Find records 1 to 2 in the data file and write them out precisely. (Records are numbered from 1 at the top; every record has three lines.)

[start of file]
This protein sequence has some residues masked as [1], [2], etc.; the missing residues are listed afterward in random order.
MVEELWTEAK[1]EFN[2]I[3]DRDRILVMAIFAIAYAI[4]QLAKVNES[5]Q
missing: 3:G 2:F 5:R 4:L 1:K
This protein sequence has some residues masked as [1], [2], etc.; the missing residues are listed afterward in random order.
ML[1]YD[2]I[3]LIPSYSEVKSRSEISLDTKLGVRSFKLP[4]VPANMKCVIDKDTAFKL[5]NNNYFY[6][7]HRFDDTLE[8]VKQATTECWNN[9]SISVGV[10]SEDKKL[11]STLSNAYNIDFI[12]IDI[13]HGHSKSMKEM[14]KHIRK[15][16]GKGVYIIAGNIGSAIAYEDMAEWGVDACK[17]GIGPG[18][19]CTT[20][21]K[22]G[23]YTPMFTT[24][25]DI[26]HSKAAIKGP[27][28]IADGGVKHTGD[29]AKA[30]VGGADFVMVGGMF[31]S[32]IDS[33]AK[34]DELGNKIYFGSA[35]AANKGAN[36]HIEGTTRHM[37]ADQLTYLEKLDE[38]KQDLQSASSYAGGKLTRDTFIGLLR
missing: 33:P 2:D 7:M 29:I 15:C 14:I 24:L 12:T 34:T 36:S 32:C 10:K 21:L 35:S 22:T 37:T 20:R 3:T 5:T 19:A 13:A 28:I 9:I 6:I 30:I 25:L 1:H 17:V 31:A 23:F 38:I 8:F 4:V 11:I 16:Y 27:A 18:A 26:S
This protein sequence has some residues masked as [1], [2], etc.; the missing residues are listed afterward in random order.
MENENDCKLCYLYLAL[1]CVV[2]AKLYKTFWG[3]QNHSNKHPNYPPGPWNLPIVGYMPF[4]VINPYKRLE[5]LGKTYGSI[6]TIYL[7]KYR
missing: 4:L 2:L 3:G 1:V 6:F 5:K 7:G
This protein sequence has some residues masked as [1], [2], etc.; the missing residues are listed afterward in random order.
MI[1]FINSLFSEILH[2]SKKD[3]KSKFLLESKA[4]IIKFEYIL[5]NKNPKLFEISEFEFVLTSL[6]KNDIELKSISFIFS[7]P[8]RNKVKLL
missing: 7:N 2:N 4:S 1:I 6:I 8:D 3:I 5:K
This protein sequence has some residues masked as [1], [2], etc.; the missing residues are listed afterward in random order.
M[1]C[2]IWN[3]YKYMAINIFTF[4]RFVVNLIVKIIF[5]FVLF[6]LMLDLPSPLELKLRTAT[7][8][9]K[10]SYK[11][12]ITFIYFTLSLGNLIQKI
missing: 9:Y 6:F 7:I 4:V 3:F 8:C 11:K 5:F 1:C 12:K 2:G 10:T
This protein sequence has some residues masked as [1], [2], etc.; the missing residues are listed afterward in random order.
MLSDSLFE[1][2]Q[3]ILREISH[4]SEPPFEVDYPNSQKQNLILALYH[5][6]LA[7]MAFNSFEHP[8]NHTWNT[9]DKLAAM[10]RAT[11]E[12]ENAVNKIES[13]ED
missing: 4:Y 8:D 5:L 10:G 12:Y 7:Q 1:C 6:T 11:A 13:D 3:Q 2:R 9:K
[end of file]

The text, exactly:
This protein sequence has some residues masked as [1], [2], etc.; the missing residues are listed afterward in random order.
MVEELWTEAK[1]EFN[2]I[3]DRDRILVMAIFAIAYAI[4]QLAKVNES[5]Q
missing: 3:G 2:F 5:R 4:L 1:K
This protein sequence has some residues masked as [1], [2], etc.; the missing residues are listed afterward in random order.
ML[1]YD[2]I[3]LIPSYSEVKSRSEISLDTKLGVRSFKLP[4]VPANMKCVIDKDTAFKL[5]NNNYFY[6][7]HRFDDTLE[8]VKQATTECWNN[9]SISVGV[10]SEDKKL[11]STLSNAYNIDFI[12]IDI[13]HGHSKSMKEM[14]KHIRK[15][16]GKGVYIIAGNIGSAIAYEDMAEWGVDACK[17]GIGPG[18][19]CTT[20][21]K[22]G[23]YTPMFTT[24][25]DI[26]HSKAAIKGP[27][28]IADGGVKHTGD[29]AKA[30]VGGADFVMVGGMF[31]S[32]IDS[33]AK[34]DELGNKIYFGSA[35]AANKGAN[36]HIEGTTRHM[37]ADQLTYLEKLDE[38]KQDLQSASSYAGGKLTRDTFIGLLR
missing: 33:P 2:D 7:M 29:I 15:C 14:I 24:L 12:T 34:T 36:S 32:C 10:K 21:L 35:S 22:T 37:T 20:R 3:T 5:T 19:A 13:A 28:I 9:I 6:I 30:I 25:L 1:H 17:V 31:A 23:F 38:I 8:F 4:V 11:I 16:Y 27:A 18:A 26:S